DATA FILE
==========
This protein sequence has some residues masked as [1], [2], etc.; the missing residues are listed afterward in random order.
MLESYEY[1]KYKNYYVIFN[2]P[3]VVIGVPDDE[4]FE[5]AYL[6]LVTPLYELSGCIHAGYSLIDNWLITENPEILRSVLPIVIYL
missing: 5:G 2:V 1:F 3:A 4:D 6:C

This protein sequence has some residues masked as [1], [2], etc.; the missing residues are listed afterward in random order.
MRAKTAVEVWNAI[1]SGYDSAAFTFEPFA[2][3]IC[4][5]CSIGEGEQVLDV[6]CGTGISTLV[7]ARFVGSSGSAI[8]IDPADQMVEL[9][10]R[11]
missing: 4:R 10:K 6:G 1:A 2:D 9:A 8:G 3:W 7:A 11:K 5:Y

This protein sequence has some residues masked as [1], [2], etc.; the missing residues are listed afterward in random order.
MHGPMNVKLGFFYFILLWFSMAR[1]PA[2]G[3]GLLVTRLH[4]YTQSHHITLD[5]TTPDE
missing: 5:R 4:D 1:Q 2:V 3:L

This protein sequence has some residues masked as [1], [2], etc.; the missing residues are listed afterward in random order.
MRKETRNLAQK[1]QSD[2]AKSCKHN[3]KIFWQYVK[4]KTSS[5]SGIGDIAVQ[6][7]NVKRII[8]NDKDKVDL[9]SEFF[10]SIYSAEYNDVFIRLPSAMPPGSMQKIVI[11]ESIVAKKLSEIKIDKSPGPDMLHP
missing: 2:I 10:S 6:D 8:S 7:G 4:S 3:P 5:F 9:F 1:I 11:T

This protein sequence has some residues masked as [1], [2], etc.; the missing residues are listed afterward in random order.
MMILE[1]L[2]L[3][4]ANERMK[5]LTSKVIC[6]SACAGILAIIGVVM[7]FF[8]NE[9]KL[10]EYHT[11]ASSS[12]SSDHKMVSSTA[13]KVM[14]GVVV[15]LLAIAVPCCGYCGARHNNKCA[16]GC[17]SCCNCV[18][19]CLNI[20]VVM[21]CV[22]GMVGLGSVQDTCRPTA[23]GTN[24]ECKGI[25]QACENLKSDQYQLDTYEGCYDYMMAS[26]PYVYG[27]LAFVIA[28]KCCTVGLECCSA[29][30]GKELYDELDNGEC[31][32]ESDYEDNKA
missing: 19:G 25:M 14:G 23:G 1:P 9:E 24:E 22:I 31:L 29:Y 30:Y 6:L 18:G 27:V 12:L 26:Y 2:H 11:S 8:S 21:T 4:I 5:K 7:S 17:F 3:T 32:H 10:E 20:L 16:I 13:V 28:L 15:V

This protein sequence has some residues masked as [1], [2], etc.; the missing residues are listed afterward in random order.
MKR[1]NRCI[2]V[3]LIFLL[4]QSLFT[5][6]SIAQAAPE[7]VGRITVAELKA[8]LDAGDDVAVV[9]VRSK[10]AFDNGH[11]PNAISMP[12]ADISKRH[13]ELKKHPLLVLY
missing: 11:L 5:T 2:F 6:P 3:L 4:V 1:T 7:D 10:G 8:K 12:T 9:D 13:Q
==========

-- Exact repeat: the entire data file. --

This protein sequence has some residues masked as [1], [2], etc.; the missing residues are listed afterward in random order.
MLESYEY[1]KYKNYYVIFN[2]P[3]VVIGVPDDE[4]FE[5]AYL[6]LVTPLYELSGCIHAGYSLIDNWLITENPEILRSVLPIVIYL
missing: 5:G 2:V 1:F 3:A 4:D 6:C

This protein sequence has some residues masked as [1], [2], etc.; the missing residues are listed afterward in random order.
MRAKTAVEVWNAI[1]SGYDSAAFTFEPFA[2][3]IC[4][5]CSIGEGEQVLDV[6]CGTGISTLV[7]ARFVGSSGSAI[8]IDPADQMVEL[9][10]R[11]
missing: 4:R 10:K 6:G 1:A 2:D 9:A 8:G 3:W 7:A 11:K 5:Y

This protein sequence has some residues masked as [1], [2], etc.; the missing residues are listed afterward in random order.
MHGPMNVKLGFFYFILLWFSMAR[1]PA[2]G[3]GLLVTRLH[4]YTQSHHITLD[5]TTPDE
missing: 5:R 4:D 1:Q 2:V 3:L

This protein sequence has some residues masked as [1], [2], etc.; the missing residues are listed afterward in random order.
MRKETRNLAQK[1]QSD[2]AKSCKHN[3]KIFWQYVK[4]KTSS[5]SGIGDIAVQ[6][7]NVKRII[8]NDKDKVDL[9]SEFF[10]SIYSAEYNDVFIRLPSAMPPGSMQKIVI[11]ESIVAKKLSEIKIDKSPGPDMLHP
missing: 2:I 10:S 6:D 8:S 7:G 4:S 3:P 5:F 9:F 1:I 11:T

This protein sequence has some residues masked as [1], [2], etc.; the missing residues are listed afterward in random order.
MMILE[1]L[2]L[3][4]ANERMK[5]LTSKVIC[6]SACAGILAIIGVVM[7]FF[8]NE[9]KL[10]EYHT[11]ASSS[12]SSDHKMVSSTA[13]KVM[14]GVVV[15]LLAIAVPCCGYCGARHNNKCA[16]GC[17]SCCNCV[18][19]CLNI[20]VVM[21]CV[22]GMVGLGSVQDTCRPTA[23]GTN[24]ECKGI[25]QACENLKSDQYQLDTYEGCYDYMMAS[26]PYVYG[27]LAFVIA[28]KCCTVGLECCSA[29][30]GKELYDELDNGEC[31][32]ESDYEDNKA
missing: 19:G 25:M 14:G 23:G 1:P 9:E 24:E 22:I 31:L 29:Y 30:Y 6:L 18:G 27:V 12:L 26:Y 2:H 11:S 8:S 21:T 4:I 5:K 7:S 17:F 3:T 32:H 10:E 20:L 16:I 13:V 28:L 15:V

This protein sequence has some residues masked as [1], [2], etc.; the missing residues are listed afterward in random order.
MKR[1]NRCI[2]V[3]LIFLL[4]QSLFT[5][6]SIAQAAPE[7]VGRITVAELKA[8]LDAGDDVAVV[9]VRSK[10]AFDNGH[11]PNAISMP[12]ADISKRH[13]ELKKHPLLVLY
missing: 11:L 5:T 2:F 6:P 3:L 4:V 1:T 7:D 10:G 8:K 12:T 9:D 13:Q